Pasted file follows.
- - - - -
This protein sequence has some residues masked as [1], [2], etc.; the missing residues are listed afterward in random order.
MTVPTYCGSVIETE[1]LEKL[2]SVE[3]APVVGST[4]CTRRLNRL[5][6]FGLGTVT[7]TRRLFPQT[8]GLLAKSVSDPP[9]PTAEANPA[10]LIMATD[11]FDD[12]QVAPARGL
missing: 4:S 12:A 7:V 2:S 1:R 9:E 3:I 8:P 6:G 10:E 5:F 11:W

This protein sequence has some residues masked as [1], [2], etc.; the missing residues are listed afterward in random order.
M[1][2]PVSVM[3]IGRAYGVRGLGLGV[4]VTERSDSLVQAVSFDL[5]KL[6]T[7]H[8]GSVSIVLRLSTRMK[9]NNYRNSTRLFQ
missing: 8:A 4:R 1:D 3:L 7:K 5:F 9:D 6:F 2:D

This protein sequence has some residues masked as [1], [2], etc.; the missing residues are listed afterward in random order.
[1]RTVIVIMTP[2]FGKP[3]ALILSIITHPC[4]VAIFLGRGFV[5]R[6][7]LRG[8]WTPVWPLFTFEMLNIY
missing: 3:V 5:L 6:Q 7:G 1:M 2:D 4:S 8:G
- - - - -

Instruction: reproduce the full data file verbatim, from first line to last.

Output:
This protein sequence has some residues masked as [1], [2], etc.; the missing residues are listed afterward in random order.
MTVPTYCGSVIETE[1]LEKL[2]SVE[3]APVVGST[4]CTRRLNRL[5][6]FGLGTVT[7]TRRLFPQT[8]GLLAKSVSDPP[9]PTAEANPA[10]LIMATD[11]FDD[12]QVAPARGL
missing: 4:S 12:A 7:V 2:S 1:R 9:E 3:I 8:P 6:G 10:E 5:F 11:W

This protein sequence has some residues masked as [1], [2], etc.; the missing residues are listed afterward in random order.
M[1][2]PVSVM[3]IGRAYGVRGLGLGV[4]VTERSDSLVQAVSFDL[5]KL[6]T[7]H[8]GSVSIVLRLSTRMK[9]NNYRNSTRLFQ
missing: 8:A 4:R 1:D 3:L 7:K 5:F 9:D 6:F 2:D

This protein sequence has some residues masked as [1], [2], etc.; the missing residues are listed afterward in random order.
[1]RTVIVIMTP[2]FGKP[3]ALILSIITHPC[4]VAIFLGRGFV[5]R[6][7]LRG[8]WTPVWPLFTFEMLNIY
missing: 3:V 5:L 6:Q 7:G 1:M 2:D 4:S 8:G